Posted on September 27th, 2009 by Scraps.
Categories: Boring Posts, Memory, Recovery, Words.

(I'm going to post insignificant details of my rebuilding mind, both because I wish I'd kept closer track of my pre-stroke mind -- even before my stroke, my memory was not good, but now it's awful -- and because I'm living here, and while my friends keep marveling at my speed of recovery, it frequently seems like I'm standing still to me.)

For four or five months, I've been typing every day, and my progress has been infinitesimal. Not the progress of my content; two months ago I couldn't summon up the word "infinitesimal", for instance. But my typing is about the same as two months ago. It's frustrating. A sentence will enter my thoughts, and by the time the typing catches up, sometimes the sentence will have vanished. And, my god, the N's. For some reason, N is particularly difficult, both the placement of the N in a word -- literally about one-third of the time my mind will drop the N, except the ING combination -- and also the placement of the N on the keyboard. Even though, as I said, I stare at the keyboard every day.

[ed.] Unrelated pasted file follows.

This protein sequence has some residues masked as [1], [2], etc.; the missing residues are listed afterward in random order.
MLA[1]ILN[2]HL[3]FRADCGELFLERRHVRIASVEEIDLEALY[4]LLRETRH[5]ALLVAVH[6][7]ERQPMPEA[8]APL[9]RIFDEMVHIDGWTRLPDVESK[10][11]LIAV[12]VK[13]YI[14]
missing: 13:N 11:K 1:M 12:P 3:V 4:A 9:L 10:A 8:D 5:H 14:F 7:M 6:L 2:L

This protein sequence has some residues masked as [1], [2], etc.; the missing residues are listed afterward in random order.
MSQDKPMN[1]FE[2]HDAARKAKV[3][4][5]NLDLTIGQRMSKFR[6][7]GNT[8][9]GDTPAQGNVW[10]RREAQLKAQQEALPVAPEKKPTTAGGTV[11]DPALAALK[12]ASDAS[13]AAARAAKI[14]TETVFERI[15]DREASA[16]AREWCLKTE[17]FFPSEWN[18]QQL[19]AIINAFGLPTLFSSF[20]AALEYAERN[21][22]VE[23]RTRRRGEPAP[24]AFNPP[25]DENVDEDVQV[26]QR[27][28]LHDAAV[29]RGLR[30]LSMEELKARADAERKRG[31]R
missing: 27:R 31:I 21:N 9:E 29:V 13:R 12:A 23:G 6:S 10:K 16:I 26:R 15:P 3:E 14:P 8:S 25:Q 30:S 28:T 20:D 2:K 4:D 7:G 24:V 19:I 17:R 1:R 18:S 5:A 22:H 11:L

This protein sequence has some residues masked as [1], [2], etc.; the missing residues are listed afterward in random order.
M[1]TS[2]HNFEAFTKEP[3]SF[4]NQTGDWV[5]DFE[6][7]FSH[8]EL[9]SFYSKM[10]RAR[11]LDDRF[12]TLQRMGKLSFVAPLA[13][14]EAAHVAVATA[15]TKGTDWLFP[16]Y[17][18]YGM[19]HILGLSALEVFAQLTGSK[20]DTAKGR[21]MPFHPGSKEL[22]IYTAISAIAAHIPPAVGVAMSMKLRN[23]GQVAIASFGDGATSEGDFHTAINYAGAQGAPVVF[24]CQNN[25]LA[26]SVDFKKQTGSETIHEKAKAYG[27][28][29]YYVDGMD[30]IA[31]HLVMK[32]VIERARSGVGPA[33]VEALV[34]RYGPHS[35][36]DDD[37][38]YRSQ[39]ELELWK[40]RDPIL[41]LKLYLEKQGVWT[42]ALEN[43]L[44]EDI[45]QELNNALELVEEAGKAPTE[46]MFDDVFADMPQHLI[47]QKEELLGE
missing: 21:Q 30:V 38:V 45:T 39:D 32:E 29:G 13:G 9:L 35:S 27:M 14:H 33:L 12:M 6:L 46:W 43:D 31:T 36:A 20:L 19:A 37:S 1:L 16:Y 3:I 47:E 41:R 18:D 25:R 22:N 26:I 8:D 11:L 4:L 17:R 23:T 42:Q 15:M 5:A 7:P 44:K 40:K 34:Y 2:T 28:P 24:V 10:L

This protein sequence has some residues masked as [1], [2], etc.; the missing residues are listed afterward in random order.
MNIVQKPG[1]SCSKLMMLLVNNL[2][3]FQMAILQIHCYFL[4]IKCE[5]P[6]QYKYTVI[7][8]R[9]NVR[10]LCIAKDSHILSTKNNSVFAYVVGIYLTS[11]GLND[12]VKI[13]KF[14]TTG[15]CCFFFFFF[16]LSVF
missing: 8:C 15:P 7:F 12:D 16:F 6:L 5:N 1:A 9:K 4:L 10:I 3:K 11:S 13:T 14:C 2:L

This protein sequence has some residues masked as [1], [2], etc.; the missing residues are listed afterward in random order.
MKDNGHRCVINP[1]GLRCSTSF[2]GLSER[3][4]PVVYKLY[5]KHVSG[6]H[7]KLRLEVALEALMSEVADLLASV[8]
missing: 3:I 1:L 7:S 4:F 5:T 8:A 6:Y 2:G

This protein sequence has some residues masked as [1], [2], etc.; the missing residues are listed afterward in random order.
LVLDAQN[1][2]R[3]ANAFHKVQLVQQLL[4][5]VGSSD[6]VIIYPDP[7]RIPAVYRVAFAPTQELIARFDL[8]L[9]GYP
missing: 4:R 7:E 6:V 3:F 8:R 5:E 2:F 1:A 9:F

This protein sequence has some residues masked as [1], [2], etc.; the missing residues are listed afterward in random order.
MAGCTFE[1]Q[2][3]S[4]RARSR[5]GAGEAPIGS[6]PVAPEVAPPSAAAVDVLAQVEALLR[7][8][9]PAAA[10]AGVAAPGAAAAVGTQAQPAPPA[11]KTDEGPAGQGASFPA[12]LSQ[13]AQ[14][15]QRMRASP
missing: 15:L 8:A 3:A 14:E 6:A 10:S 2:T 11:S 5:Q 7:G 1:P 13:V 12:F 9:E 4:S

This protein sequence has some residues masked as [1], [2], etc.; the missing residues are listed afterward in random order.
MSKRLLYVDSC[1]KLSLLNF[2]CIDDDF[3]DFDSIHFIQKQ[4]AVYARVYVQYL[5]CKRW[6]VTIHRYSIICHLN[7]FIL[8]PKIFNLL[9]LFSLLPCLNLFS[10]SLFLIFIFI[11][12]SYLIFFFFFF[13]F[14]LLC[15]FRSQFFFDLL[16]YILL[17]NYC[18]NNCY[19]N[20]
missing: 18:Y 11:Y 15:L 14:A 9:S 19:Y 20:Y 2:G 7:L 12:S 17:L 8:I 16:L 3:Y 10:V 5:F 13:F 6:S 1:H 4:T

Composing and typing time: 24 minutes.



Comment on September 27th, 2009.

It's not boring! It's interesting. (While, I'm sure, unimaginably frustrating for you.)


Comment on September 27th, 2009.

I ever liked n's ayway.


Comment on October 6th, 2009.

I'm with Etha.


Comment on October 6th, 2009.

I went to a music store (Academy off of Union Square) last night, and thought of you. It's been a rough year; I'm glad you're continuing to recover.


Comment on October 7th, 2009.

I don't know how to say this in any way that will sound polite (I probably didn't have appropriate words before, either, but that's no help): it's good to hear that another stroke victim has trouble spelling.

I had a very different pattern of damage than you did. I had a series of many small stokes. They probably happened over a couple years, and I just didn't understand the reasons I was having more and more trouble coping with life until things got really bad. I will probably have more, but as far as I know, I haven't had one for more than a year.

The good news is that my spelling is getting enough better that I only misspell every other word and I often know how to fix it (I didn't know where the mistakes were for a very long time).

I, too, have become fascinated by the way my mind works, or doesn't. I think figuring out what still works is helping me figure out how to deal with the things that don't.

I hope good results will follow your explorations too.

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